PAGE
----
Some thoughts came to my mind when I was attending my French class earlier this week. (Yes, apparently, I was not an attentive student to French!!)
During the class, the teacher played some recording. We listened and tried to understand. He corrected our mistakes and then also introduced some grammar points. We then practiced some more and got corrected. This lecture-practice-correct loop (in whatever order) seems to me a rather typical classroom training scene. In the corporate world, similar things happen in the training rooms.
Some argue that such notion of training in the corporate world was naturally borrowed from schools and / or military training. It has worked there and thus it might work here. In fact, if I were the first few people in the business history asked by the CEO to help people learn, I would probably adopt what I experienced before i.e. classroom training. After all, the CEO has experienced the same and thus would likely agree with my proposal.
It probably worked well in the beginning. I imagine the first few training topics in an organisation are technical in nature e.g. how to operate a machine, how to process a loan application. For topics like these, there exist THE right answers (may be more than one). We can thus tell the learners some theories or models and correct their practices / exercises.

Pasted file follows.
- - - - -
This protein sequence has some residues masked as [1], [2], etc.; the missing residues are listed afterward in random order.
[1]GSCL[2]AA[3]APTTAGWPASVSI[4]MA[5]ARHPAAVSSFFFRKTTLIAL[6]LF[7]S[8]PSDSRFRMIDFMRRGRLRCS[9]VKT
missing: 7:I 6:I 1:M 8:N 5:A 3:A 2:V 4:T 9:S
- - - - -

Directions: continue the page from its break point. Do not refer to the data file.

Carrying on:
But problems arose when we extend such lecture-practice-correct loop into topics without THE right answers e.g. Leadership. (Of course, it depends what one means by Leadership / Leadership Development. I talked about it in earlier blogs – ‘Really, what is leadership?’ and ‘Leadership Development’. We use this term to mean a lot of things. If it means ‘how to use the performance review system’, there is THE right answers. But if it means ‘how to lead better’, there is NO right answer.)
In the latter version of ‘Leadership’, any response to the question depends on the situation, the one who wants to lead, the ones whom to be led, etc. There is no correct answer. In the language of Cynefin Framework, the technical topics being to SIMPLE or COMPLICATED domain, whilst the latter version of leadership beings to the COMPLEX domain.
Apparently, the lecture-practice-correct loop would not work here. Any lecture can at best be inputs for individual experiments. It would be demotivating and frustrating (to the learners and the organisation) to take any lecture content as the Holy Grail. More, without THE right answer, any attempt to correct would be in vain.
Yet, from what I have experienced so far, we are still largely ‘conditioned’ by the lecture-practice-correct approach, no matter what the underlying topics are. This probably adds to the list made by Mckinsey on ‘Why Leadership Development Programs Fail’. In short, we are helping others learn leadership like the way we do French. C’est bizarre!
(You may ask ‘So what then?’. See my thought on earlier blog posts like ARL and ‘Forget about Training’)